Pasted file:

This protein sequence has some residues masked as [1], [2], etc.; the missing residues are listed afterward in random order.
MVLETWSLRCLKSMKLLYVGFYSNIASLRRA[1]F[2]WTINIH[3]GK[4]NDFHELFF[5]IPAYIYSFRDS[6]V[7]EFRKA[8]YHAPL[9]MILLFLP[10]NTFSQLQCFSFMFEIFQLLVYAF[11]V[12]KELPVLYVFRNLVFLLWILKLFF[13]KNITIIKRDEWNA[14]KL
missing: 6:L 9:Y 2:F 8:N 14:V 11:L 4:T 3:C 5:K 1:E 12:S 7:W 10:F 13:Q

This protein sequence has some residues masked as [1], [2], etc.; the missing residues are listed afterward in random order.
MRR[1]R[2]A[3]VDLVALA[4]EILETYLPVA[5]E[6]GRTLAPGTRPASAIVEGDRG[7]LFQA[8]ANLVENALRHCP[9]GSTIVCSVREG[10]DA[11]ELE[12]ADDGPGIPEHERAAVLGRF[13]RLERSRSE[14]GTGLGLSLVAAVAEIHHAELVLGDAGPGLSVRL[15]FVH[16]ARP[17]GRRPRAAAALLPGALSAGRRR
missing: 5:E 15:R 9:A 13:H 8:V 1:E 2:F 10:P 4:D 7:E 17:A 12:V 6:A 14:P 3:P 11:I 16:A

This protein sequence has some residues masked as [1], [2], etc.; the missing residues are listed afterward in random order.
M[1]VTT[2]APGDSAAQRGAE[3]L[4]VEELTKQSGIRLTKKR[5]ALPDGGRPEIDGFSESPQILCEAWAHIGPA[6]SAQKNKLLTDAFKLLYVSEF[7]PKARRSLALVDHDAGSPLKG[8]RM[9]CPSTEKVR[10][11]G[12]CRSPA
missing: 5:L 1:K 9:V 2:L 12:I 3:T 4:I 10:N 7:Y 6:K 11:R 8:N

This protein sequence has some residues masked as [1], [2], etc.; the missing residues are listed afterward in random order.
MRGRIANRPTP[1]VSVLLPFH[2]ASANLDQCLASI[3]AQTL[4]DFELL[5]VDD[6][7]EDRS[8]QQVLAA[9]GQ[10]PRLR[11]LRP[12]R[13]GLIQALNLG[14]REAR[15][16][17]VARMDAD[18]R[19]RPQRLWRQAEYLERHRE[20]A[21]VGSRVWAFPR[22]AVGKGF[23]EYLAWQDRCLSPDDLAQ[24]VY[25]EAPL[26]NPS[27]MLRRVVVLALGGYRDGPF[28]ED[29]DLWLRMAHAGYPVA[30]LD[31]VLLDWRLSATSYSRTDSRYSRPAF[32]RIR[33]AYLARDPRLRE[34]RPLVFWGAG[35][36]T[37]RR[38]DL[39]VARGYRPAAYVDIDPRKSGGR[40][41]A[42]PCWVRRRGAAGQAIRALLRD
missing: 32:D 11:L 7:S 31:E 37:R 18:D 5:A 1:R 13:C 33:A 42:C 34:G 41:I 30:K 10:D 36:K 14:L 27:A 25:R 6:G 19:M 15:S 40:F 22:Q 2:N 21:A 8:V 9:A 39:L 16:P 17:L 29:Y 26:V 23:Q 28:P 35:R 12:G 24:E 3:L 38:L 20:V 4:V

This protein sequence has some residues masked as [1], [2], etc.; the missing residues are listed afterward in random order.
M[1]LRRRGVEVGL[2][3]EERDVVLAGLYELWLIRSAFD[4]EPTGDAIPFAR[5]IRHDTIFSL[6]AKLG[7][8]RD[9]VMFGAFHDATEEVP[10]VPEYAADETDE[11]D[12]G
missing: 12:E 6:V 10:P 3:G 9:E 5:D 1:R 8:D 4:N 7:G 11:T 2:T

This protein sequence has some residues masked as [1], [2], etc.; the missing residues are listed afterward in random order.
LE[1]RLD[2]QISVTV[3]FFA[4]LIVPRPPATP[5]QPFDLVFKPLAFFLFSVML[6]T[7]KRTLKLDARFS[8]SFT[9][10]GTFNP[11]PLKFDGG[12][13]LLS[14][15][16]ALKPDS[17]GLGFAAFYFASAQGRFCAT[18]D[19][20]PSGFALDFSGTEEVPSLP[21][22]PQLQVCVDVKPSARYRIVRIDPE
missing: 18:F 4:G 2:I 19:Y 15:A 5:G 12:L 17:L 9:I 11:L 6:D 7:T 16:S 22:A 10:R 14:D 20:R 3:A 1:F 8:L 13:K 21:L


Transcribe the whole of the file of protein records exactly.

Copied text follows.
This protein sequence has some residues masked as [1], [2], etc.; the missing residues are listed afterward in random order.
MVLETWSLRCLKSMKLLYVGFYSNIASLRRA[1]F[2]WTINIH[3]GK[4]NDFHELFF[5]IPAYIYSFRDS[6]V[7]EFRKA[8]YHAPL[9]MILLFLP[10]NTFSQLQCFSFMFEIFQLLVYAF[11]V[12]KELPVLYVFRNLVFLLWILKLFF[13]KNITIIKRDEWNA[14]KL
missing: 6:L 9:Y 2:F 8:N 14:V 11:L 4:T 3:C 5:K 1:E 12:S 7:W 10:F 13:Q

This protein sequence has some residues masked as [1], [2], etc.; the missing residues are listed afterward in random order.
MRR[1]R[2]A[3]VDLVALA[4]EILETYLPVA[5]E[6]GRTLAPGTRPASAIVEGDRG[7]LFQA[8]ANLVENALRHCP[9]GSTIVCSVREG[10]DA[11]ELE[12]ADDGPGIPEHERAAVLGRF[13]RLERSRSE[14]GTGLGLSLVAAVAEIHHAELVLGDAGPGLSVRL[15]FVH[16]ARP[17]GRRPRAAAALLPGALSAGRRR
missing: 5:E 15:R 9:A 13:H 8:V 1:E 2:F 10:P 4:D 7:E 17:A 12:V 6:A 14:P 3:P 11:I 16:A

This protein sequence has some residues masked as [1], [2], etc.; the missing residues are listed afterward in random order.
M[1]VTT[2]APGDSAAQRGAE[3]L[4]VEELTKQSGIRLTKKR[5]ALPDGGRPEIDGFSESPQILCEAWAHIGPA[6]SAQKNKLLTDAFKLLYVSEF[7]PKARRSLALVDHDAGSPLKG[8]RM[9]CPSTEKVR[10][11]G[12]CRSPA
missing: 5:L 1:K 9:V 2:L 12:I 3:T 4:I 10:N 7:Y 6:K 11:R 8:N

This protein sequence has some residues masked as [1], [2], etc.; the missing residues are listed afterward in random order.
MRGRIANRPTP[1]VSVLLPFH[2]ASANLDQCLASI[3]AQTL[4]DFELL[5]VDD[6][7]EDRS[8]QQVLAA[9]GQ[10]PRLR[11]LRP[12]R[13]GLIQALNLG[14]REAR[15][16][17]VARMDAD[18]R[19]RPQRLWRQAEYLERHRE[20]A[21]VGSRVWAFPR[22]AVGKGF[23]EYLAWQDRCLSPDDLAQ[24]VY[25]EAPL[26]NPS[27]MLRRVVVLALGGYRDGPF[28]ED[29]DLWLRMAHAGYPVA[30]LD[31]VLLDWRLSATSYSRTDSRYSRPAF[32]RIR[33]AYLARDPRLRE[34]RPLVFWGAG[35][36]T[37]RR[38]DL[39]VARGYRPAAYVDIDPRKSGGR[40][41]A[42]PCWVRRRGAAGQAIRALLRD
missing: 32:D 11:L 7:S 31:E 37:R 18:D 5:A 1:R 13:C 33:A 42:C 34:G 41:I 30:K 10:D 36:K 14:L 27:A 25:R 6:G 19:M 15:S 40:F 22:Q 2:N 21:A 8:V 9:A 39:L 16:P 17:L 29:Y 26:V 23:Q 28:P 35:R 12:G 24:E 3:L 38:L 20:V 4:V

This protein sequence has some residues masked as [1], [2], etc.; the missing residues are listed afterward in random order.
M[1]LRRRGVEVGL[2][3]EERDVVLAGLYELWLIRSAFD[4]EPTGDAIPFAR[5]IRHDTIFSL[6]AKLG[7][8]RD[9]VMFGAFHDATEEVP[10]VPEYAADETDE[11]D[12]G
missing: 12:E 6:V 10:P 3:G 9:E 5:D 1:R 8:D 4:N 7:G 11:T 2:T

This protein sequence has some residues masked as [1], [2], etc.; the missing residues are listed afterward in random order.
LE[1]RLD[2]QISVTV[3]FFA[4]LIVPRPPATP[5]QPFDLVFKPLAFFLFSVML[6]T[7]KRTLKLDARFS[8]SFT[9][10]GTFNP[11]PLKFDGG[12][13]LLS[14][15][16]ALKPDS[17]GLGFAAFYFASAQGRFCAT[18]D[19][20]PSGFALDFSGTEEVPSLP[21][22]PQLQVCVDVKPSARYRIVRIDPE
missing: 18:F 4:G 2:I 19:Y 15:A 5:G 12:L 17:L 9:I 11:L 6:D 7:T 16:S 22:A 10:R 14:D 20:R 3:A 1:F 8:L 13:K 21:L